Minwell: There has been a lot of work on being able to improve on low voltage operation reliably, with reduction in power and leakage characteristics in the process technology. There also has been work done on memory bit cells and different types of memory that can deal with operating at high temperature and also at very low power. Once those architectures mature, they will have to be adopted into these systems to manage the power needs and requirements.
SE: Cars have been in widespread use for more than a century and while they’re better than in the past, they’re still not totally reliable. As we move to autonomous vehicles, can we achieve even better reliability—at least for the electronic portion?
Shatara: We will have problems. You can’t avoid that. There will be faults. The key is what you can tolerate, particularly for functional safety. But things will fail. You solve that with redundancy. In the case of failure, the issue is how you mitigate that.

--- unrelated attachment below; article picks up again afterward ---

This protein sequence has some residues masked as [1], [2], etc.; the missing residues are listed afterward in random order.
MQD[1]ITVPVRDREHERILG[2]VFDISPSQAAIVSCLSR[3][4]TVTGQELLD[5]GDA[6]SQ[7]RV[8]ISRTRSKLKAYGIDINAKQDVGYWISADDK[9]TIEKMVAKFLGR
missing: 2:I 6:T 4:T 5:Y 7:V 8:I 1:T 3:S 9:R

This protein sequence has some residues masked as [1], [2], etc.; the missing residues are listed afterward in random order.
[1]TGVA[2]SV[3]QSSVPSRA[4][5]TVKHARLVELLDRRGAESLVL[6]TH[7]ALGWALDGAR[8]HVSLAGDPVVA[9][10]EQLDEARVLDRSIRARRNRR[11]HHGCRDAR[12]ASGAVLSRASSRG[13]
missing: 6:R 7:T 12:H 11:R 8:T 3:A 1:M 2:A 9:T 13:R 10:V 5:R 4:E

Hupcey: Part of the solution also includes the near-illegal case. You set the Portable Stimulus, and then things that would likely be the likely failure cases. Those would also go into your description. How does the system react to that?
Shatara: The question is whether it is going to hurt anybody. There are levels of certification.
Hupcey: It’s moving the MTF (mean-time between failures), or whatever the correct terminology is, to a very small number.
SE: It’s more sigmas than in the past, right?